The Market Research Tortoise and the Big Data Hare … or a Misguided Analogy

If you are in market research (MR), you may debate the which is tortoise and which is hare, but you probably do see a race and competition for the prize. Or, more realistically, you may fear that others see it as a competition. The prize may be budget, recognition as the source of valuable customer insights, or winning jobs. This may be a limiting perspective. If you are in the Big Data space could see it as a race but MR is probably not on your radar or you consider the outcome a foregone conclusion. You probably believe that MR could be a valuable appendage but ultimately discount MR when viewing the main role and impact of Big Data. There may be some blind spots. However, the two areas do overlap and treating it emotionally or functionally as a competitive situation will be counter-productive and lead to lost opportunity.

Some say that focus group and survey-based market research has reached the end of its life-cycle  and will be replaced by Big Data analytics. Those who fully promote this position usually have an agenda to push or they are not well informed about market research. However, it does seem that these two areas of market intelligence, customer insight, and decision support both offer valuable and maybe even critical decision support. The million, or billion, dollar question is how to integrate them and leverage them together. Will this integration be the basis for the next round of killer market research applications or the means of getting the most value from your big data investments? My thoughts in this area were triggered by the linked article that contains some comments, including one application that combines the two areas of MR and Big Data.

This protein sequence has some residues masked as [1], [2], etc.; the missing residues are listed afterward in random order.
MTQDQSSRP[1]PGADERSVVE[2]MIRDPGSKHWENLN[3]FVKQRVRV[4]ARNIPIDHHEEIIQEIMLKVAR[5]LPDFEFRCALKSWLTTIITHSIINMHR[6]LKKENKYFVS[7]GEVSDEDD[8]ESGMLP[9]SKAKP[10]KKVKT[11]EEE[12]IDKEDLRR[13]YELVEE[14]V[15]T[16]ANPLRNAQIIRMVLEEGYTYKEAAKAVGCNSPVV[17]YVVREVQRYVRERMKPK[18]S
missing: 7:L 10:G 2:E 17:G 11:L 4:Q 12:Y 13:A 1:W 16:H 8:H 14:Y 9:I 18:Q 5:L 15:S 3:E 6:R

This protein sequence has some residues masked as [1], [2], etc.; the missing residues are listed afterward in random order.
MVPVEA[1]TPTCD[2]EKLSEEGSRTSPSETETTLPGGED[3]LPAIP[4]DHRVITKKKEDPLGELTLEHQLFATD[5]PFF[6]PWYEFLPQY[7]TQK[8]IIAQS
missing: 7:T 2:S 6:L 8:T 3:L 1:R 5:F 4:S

In both areas, those who wish to capitalize the most will figure out how to combine them to leverage value. In Big Data, folks will come to realize that there are many holes in the data, many missing links, many areas where current or past data will not suffice in predicting the future, and many areas where the value of the insights can be magnified through the leaven of custom MR.

On the other hand, MR folks either have or will come to recognize that the in-context reality and pure organic validity of Big Data adds immensely to the precision inquiry possible in MR. Big Data integration will increase MR value by bridge limitations or biases created by interviewer/researcher subjectivity, sampling frames, respondent behavioral self-report inaccuracies, perceived insights credibility, perception of frequent lack of tangible real-world action-ability, to name a few.

Seeing or specifically identifying the areas of combined value will be the first and most important step to making this happen. The next step, and arguably the more difficult one, is to actually combine the functions related to Big Data and MR to bring about a profitable union. Most corporations have these functions silo-ed separately, based on their historical origins and historically separate functions, skill-sets and processes. In fact it goes even deeper in that these two areas may compete for the same budget and in fact may feel quite competitive with each other for recognition in the organization. Executives not only have an organizational issue to resolve but likely an emotional one as well.